Wall Street IT budgets holding up

Wall Street IT budgets holding up

Despite write downs and personnel cuts following the credit crunch, Wall Street firms are continuing to invest in IT - particularly risk technology - and expect budgets to increase next year, according to research released by IBM and the Securities Industry and Financial Markets Association (Sifma).

The IBM study surveyed 500 IT professionals within the financial markets industry, of which 200 were from leading Wall Street firms and a further 300 or so were from technology vendors, consultancies, infrastructure companies and other specialists .

Around a third of the 200 IT professionals from Wall Street firms said their IT budgets increased from 2007 to 2008. The majority of these also expect budgets to be the same or bigger in 2009. IBM says smaller firms are more intent on increasing spending with half expecting a larger IT budget next year, compared to just eight per cent who think budgets will shrink.

IBM says the expected increase in IT investment is being driven by an increased focus on risk management, as respondents look to safeguard against further exposure. The majority of Wall Street firms - 67% - cite risk transparency as the primary future regulatory action impacting IT.

"Almost universally there is a recognition that further investment in risk-modelling is required in order to enable greater risk transparency, not only as a business imperative, but also in anticipation of future potential regulatory requirements," says Ian Hurst, general manager, IBM Financial Services Sector.

Hurst also says that as all firms focusing on risk simultaneously, there will be a skills shortage and a "battle for talent in the risk arena".

Key challenges cited by the Wall Street firms included implementation costs and limited supply of staff with IT and risk management skills being in short supply. IBM says this is expected to lead to a "war for talent" in this area, just as automation and rationalization are leading to thousands of job cuts in other areas.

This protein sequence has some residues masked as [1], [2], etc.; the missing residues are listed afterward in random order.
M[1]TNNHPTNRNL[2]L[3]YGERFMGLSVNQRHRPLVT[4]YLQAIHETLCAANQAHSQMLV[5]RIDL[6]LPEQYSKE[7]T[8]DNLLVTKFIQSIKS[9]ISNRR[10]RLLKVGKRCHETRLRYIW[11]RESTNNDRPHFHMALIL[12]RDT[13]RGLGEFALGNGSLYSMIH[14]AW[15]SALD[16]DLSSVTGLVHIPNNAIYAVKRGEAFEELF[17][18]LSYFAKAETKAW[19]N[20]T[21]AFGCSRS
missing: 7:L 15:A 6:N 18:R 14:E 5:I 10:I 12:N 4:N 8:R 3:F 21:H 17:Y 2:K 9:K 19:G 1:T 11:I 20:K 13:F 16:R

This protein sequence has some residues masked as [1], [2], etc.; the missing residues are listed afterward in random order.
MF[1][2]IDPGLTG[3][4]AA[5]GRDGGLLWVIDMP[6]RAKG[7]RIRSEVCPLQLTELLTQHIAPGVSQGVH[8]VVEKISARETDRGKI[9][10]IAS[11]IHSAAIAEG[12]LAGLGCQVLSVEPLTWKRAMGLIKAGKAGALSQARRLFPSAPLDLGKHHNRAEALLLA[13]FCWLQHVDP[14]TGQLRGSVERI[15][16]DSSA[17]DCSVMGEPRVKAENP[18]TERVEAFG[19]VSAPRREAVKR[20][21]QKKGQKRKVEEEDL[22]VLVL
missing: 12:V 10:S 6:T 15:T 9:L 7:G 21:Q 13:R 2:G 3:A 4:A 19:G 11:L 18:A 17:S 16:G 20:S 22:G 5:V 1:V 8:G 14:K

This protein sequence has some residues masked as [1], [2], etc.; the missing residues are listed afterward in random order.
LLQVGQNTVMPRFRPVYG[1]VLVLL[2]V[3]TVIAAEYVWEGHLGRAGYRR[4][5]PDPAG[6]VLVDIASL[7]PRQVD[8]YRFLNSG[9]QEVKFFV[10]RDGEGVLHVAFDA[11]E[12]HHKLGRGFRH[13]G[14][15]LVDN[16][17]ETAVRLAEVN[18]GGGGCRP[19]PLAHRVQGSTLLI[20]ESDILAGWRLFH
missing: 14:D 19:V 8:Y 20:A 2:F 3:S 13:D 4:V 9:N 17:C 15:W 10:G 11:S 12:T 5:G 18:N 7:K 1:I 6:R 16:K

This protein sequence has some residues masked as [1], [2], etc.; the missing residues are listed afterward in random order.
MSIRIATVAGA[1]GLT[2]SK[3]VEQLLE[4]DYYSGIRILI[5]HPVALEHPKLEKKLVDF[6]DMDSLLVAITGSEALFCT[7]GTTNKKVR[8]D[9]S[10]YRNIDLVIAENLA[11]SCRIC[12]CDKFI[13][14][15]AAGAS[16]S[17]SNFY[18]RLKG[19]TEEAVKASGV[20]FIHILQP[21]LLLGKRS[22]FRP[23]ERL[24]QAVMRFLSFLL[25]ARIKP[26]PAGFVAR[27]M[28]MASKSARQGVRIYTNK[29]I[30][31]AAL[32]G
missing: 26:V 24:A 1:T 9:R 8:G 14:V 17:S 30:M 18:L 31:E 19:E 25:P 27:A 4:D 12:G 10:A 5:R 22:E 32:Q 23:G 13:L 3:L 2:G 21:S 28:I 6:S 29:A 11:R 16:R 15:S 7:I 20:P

Randy Snook, senior MD and EVP, Sifma, says respondents don't think technology was to blame for the sub-prime crisis, but the crunch has been a "catalyst" to increase spending on IT and risk management.

In separate research also released today, Microsoft says the credit crisis is driving Wall Street firms to use high-performance computing (HPC) to conduct real-time and intra-day risk analysis.

Microsoft says a survey conducted by KRC Research found that capital markets firms in the last 12 months have faced increased demands to run real-time market risk analysis (25%), middle-office risk analytics (34%) and portfolio-related calculations, such as rebalancing and hedging strategies (42%). At the same time, Wall Street firms are turning to HPC resources to assist with these activities, with companies reporting "a lot or some" demand for HPC to handle real-time market risk analysis (51%), middle-office risk analytics (50%) and portfolio-related calculations (54%), says Microsoft.

"Impacted by the credit crisis, capital markets firms are aligning their HPC resources toward uncovering and managing risk," says Craig Saint-Amour, US capital markets industry solutions director at Microsoft. "At the same, it appears that companies are seeking more bang for their buck from their HPC vendors in terms of greater ease of deployment, manageability and support."

Microsoft says the survey found the most common lines of business using HPC environments include equities (30%), fixed income (20%), commodities (13%), foreign exchange (13%), derivatives (23%) and algorithmic trading (18%).

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